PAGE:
- The Washington Times - Tuesday, March 9, 2010

JERUSALEM | Israel and the Palestinians agreed to begin indirect, American-brokered talks, the U.S. Mideast envoy announced Monday — ending a 14-month deadlock in peacemaking and representing the Obama administration’s first substantive diplomatic achievement here.

The announcement, however, came just hours after Israel enraged Palestinians by announcing new West Bank settlement construction on the same day Vice President Joseph R. Biden Jr. landed in the region to promote negotiations.

Israel’s decision to build 112 new housing units on lands Palestinians claim for a future state highlighted the tough road ahead for those seeking peace in the region.

U.S. Mideast envoy George Mitchell, who is visiting the region, said in a statement that he hoped the indirect talks “will lead to direct negotiations as soon as possible.” And in what might have been a reaction to the latest Israeli move, he appealed to the two sides not do to anything that could jeopardize the talks.

“We also again encourage the parties, and all concerned, to refrain from any statements or actions which may inflame tensions or prejudice the outcome of these talks,” said Mr. Mitchell, who is expected to shuttle between Israel and the Palestinian territories over the next several weeks.

Israel authorized the construction of new apartments in the West Bank despite a pledge to halt all new settlement building, the government disclosed Monday — angering the Palestinians just as Mr. Biden landed in Israel for the highest-level visit yet by an Obama administration official.

The announcement came a day after Palestinians agreed to hold indirect talks with Israel, backing off from a demand that Israel freeze all building in the West Bank and East Jerusalem before they returned to the negotiating table. They considered Israel’s willingness to halt new construction insufficient because it excluded East Jerusalem and projects already under way.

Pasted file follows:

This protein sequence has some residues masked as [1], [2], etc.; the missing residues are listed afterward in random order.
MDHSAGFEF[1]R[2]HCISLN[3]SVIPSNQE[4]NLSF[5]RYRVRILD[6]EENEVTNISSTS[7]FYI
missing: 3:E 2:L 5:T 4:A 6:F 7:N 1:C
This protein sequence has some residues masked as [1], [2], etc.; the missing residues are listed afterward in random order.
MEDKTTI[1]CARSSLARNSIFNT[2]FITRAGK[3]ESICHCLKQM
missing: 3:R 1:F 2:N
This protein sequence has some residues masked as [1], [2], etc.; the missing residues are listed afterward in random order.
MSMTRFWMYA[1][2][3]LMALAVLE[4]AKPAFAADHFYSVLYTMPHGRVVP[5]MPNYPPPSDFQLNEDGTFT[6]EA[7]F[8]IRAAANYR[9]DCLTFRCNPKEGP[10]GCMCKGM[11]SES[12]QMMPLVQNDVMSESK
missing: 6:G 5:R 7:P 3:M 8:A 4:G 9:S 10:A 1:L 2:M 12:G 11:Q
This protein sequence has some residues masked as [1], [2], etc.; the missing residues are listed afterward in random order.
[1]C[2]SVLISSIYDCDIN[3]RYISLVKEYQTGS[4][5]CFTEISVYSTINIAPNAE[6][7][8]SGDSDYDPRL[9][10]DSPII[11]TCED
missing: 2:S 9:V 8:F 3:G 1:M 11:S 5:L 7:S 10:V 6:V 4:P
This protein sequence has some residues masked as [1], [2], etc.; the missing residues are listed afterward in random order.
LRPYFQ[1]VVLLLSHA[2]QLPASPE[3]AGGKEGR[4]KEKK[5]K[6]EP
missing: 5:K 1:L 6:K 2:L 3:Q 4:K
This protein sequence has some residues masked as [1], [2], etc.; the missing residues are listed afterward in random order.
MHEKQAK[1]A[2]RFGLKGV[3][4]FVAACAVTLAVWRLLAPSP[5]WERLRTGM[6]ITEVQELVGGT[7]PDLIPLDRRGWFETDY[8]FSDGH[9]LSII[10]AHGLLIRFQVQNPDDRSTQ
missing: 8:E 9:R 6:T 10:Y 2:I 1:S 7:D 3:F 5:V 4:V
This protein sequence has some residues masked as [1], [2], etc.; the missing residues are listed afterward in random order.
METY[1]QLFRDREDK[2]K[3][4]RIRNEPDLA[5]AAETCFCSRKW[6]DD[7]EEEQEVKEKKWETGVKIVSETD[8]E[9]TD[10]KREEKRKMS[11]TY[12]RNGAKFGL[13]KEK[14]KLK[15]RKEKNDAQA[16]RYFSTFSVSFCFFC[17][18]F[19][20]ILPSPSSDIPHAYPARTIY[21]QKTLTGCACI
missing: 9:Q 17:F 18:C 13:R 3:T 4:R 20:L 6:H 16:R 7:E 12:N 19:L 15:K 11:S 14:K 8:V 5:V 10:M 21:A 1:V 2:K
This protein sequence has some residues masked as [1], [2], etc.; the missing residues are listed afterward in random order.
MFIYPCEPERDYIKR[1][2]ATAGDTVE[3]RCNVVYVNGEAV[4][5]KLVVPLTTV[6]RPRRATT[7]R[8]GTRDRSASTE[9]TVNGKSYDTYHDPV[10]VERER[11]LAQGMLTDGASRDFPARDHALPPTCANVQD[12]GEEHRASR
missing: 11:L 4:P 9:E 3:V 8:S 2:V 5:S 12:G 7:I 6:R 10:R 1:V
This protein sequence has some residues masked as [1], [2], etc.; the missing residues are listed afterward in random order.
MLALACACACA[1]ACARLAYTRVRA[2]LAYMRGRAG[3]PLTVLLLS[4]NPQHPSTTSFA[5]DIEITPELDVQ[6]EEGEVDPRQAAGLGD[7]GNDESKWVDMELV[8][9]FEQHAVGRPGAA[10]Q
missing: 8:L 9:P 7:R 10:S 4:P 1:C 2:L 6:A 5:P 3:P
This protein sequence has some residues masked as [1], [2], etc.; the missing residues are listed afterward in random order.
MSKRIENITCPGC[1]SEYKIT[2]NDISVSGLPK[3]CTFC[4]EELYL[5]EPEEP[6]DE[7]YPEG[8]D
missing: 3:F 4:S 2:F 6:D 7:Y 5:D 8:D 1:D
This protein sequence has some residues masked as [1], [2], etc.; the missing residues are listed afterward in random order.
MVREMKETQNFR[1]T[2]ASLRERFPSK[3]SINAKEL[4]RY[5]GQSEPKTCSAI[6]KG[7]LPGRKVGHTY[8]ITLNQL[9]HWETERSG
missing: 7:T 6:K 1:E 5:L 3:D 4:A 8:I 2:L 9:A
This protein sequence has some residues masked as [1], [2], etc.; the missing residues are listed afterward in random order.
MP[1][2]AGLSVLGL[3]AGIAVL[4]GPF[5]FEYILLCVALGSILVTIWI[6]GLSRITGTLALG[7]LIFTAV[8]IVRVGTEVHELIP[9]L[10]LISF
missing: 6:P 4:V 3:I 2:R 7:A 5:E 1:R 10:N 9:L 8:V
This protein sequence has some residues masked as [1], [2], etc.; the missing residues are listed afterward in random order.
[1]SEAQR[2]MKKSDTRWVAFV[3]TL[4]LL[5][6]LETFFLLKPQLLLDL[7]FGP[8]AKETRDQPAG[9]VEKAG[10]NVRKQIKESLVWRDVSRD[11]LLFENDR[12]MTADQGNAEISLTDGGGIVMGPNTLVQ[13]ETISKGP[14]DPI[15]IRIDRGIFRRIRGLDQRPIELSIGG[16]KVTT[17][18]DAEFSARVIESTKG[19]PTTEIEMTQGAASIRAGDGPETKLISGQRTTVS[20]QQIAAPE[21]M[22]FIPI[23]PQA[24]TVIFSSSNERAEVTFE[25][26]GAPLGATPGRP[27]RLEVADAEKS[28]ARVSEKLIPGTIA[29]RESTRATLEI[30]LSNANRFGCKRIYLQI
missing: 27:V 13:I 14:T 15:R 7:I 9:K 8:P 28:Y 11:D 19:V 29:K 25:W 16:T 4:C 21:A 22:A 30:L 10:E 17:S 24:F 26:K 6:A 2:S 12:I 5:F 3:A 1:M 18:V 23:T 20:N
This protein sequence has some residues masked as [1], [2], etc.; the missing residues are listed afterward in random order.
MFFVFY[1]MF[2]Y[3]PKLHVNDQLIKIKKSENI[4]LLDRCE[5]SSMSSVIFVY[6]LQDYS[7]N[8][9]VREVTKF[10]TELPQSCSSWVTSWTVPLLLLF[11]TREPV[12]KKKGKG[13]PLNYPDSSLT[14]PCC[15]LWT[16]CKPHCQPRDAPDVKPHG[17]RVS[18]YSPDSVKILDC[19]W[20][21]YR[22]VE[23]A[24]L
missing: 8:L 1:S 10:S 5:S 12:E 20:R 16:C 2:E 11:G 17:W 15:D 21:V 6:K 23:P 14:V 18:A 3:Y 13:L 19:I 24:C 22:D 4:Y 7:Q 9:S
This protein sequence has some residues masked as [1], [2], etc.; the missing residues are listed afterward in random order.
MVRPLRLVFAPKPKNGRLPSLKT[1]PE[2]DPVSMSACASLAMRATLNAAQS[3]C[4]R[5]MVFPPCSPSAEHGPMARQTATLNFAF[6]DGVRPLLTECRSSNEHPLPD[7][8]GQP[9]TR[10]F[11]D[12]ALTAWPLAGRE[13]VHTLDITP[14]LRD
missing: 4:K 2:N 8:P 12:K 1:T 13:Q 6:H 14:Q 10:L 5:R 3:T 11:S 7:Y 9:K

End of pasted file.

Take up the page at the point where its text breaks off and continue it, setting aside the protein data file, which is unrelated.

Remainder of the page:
Palestinian negotiator Saeb Erekat accused Israel of trying to undermine the talks even before they began. At a meeting with Mr. Mitchell on Monday, Palestinian Authority President Mahmoud Abbas also raised the issue of the new construction, Mr. Erekat said.

Israeli Prime Minister Benjamin Netanyahu sounded upbeat after his meeting with the U.S. envoy Monday. “I believe we will succeed in advancing the diplomatic process,” the Israeli leader said. “But the diplomatic process is not a game, it is real, and rooted first and foremost in [Israel’s] security.”

When Israel announced its partial settlement freeze in November, it said at the time that exceptions to the slowdown could be allowed. And on Monday, the Ministry of Defense said an exception was made in the case of the ultra-Orthodox Beitar Illit because of what it called safety and infrastructure issues. The ministry said it was the biggest exception granted since the slowdown went into effect.

In Washington, State Department spokesman P.J. Crowley said Israeli officials had explained that the construction was approved before the moratorium.

“On the one hand, it does not violate the moratorium that the Israelis previously announced,” Mr. Crowley said. “On the other hand, this is a the kind of thing that both sides need to be cautious of as we move ahead with these parallel talks.”

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